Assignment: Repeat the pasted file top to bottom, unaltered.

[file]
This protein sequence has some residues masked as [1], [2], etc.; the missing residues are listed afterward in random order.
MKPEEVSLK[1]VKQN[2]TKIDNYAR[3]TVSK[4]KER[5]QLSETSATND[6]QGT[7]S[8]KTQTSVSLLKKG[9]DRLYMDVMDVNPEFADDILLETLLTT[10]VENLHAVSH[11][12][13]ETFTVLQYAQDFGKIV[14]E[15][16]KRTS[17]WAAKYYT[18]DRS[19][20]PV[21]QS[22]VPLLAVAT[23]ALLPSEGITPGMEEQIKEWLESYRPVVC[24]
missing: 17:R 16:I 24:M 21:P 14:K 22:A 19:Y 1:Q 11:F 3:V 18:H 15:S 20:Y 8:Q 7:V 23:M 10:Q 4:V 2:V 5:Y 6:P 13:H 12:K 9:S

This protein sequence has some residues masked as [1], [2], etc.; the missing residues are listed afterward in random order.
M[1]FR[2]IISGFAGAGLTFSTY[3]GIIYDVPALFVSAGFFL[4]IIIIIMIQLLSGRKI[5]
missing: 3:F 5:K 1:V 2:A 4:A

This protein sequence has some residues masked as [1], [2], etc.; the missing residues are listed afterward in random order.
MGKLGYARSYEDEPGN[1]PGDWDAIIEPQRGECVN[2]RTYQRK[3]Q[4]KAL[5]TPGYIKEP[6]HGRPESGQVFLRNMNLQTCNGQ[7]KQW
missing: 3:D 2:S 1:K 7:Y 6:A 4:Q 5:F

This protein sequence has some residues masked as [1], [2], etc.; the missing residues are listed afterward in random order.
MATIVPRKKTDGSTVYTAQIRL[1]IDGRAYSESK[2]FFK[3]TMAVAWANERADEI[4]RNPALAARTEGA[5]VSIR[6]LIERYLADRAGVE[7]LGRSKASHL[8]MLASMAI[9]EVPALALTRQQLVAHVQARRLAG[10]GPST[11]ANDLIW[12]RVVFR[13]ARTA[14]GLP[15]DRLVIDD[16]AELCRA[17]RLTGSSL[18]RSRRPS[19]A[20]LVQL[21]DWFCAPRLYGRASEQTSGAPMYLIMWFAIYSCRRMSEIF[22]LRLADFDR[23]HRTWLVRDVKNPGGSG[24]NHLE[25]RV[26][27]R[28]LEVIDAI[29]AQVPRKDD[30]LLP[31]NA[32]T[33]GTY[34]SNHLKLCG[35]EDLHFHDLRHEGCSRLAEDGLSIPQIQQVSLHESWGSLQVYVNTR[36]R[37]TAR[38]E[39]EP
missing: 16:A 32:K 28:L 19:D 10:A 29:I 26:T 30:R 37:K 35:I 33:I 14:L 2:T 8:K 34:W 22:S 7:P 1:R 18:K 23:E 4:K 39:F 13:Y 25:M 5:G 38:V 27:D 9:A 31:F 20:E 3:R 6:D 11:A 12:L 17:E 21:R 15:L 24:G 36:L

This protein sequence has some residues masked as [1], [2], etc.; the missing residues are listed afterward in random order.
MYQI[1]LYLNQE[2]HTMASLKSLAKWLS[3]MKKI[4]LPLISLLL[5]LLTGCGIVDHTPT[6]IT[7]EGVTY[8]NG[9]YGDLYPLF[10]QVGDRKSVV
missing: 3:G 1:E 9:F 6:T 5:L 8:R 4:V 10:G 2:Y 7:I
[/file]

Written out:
This protein sequence has some residues masked as [1], [2], etc.; the missing residues are listed afterward in random order.
MKPEEVSLK[1]VKQN[2]TKIDNYAR[3]TVSK[4]KER[5]QLSETSATND[6]QGT[7]S[8]KTQTSVSLLKKG[9]DRLYMDVMDVNPEFADDILLETLLTT[10]VENLHAVSH[11][12][13]ETFTVLQYAQDFGKIV[14]E[15][16]KRTS[17]WAAKYYT[18]DRS[19][20]PV[21]QS[22]VPLLAVAT[23]ALLPSEGITPGMEEQIKEWLESYRPVVC[24]
missing: 17:R 16:I 24:M 21:P 14:K 22:A 19:Y 1:Q 11:F 3:V 18:H 15:S 20:Y 8:Q 7:V 23:M 10:Q 4:V 2:V 5:Y 6:P 13:H 12:K 9:S

This protein sequence has some residues masked as [1], [2], etc.; the missing residues are listed afterward in random order.
M[1]FR[2]IISGFAGAGLTFSTY[3]GIIYDVPALFVSAGFFL[4]IIIIIMIQLLSGRKI[5]
missing: 3:F 5:K 1:V 2:A 4:A

This protein sequence has some residues masked as [1], [2], etc.; the missing residues are listed afterward in random order.
MGKLGYARSYEDEPGN[1]PGDWDAIIEPQRGECVN[2]RTYQRK[3]Q[4]KAL[5]TPGYIKEP[6]HGRPESGQVFLRNMNLQTCNGQ[7]KQW
missing: 3:D 2:S 1:K 7:Y 6:A 4:Q 5:F

This protein sequence has some residues masked as [1], [2], etc.; the missing residues are listed afterward in random order.
MATIVPRKKTDGSTVYTAQIRL[1]IDGRAYSESK[2]FFK[3]TMAVAWANERADEI[4]RNPALAARTEGA[5]VSIR[6]LIERYLADRAGVE[7]LGRSKASHL[8]MLASMAI[9]EVPALALTRQQLVAHVQARRLAG[10]GPST[11]ANDLIW[12]RVVFR[13]ARTA[14]GLP[15]DRLVIDD[16]AELCRA[17]RLTGSSL[18]RSRRPS[19]A[20]LVQL[21]DWFCAPRLYGRASEQTSGAPMYLIMWFAIYSCRRMSEIF[22]LRLADFDR[23]HRTWLVRDVKNPGGSG[24]NHLE[25]RV[26][27]R[28]LEVIDAI[29]AQVPRKDD[30]LLP[31]NA[32]T[33]GTY[34]SNHLKLCG[35]EDLHFHDLRHEGCSRLAEDGLSIPQIQQVSLHESWGSLQVYVNTR[36]R[37]TAR[38]E[39]EP
missing: 16:A 32:K 28:L 19:D 10:A 29:I 26:T 30:R 37:K 35:I 33:I 14:L 2:T 8:K 34:W 22:S 7:P 1:R 18:K 23:E 4:K 39:F 13:Y 25:M 5:G 38:V 27:D 9:A 31:F 20:E 3:R 6:D 11:A 12:L 17:E 21:R 15:L 24:G 36:L

This protein sequence has some residues masked as [1], [2], etc.; the missing residues are listed afterward in random order.
MYQI[1]LYLNQE[2]HTMASLKSLAKWLS[3]MKKI[4]LPLISLLL[5]LLTGCGIVDHTPT[6]IT[7]EGVTY[8]NG[9]YGDLYPLF[10]QVGDRKSVV
missing: 3:G 1:E 9:F 6:T 5:L 8:R 4:V 10:G 2:Y 7:I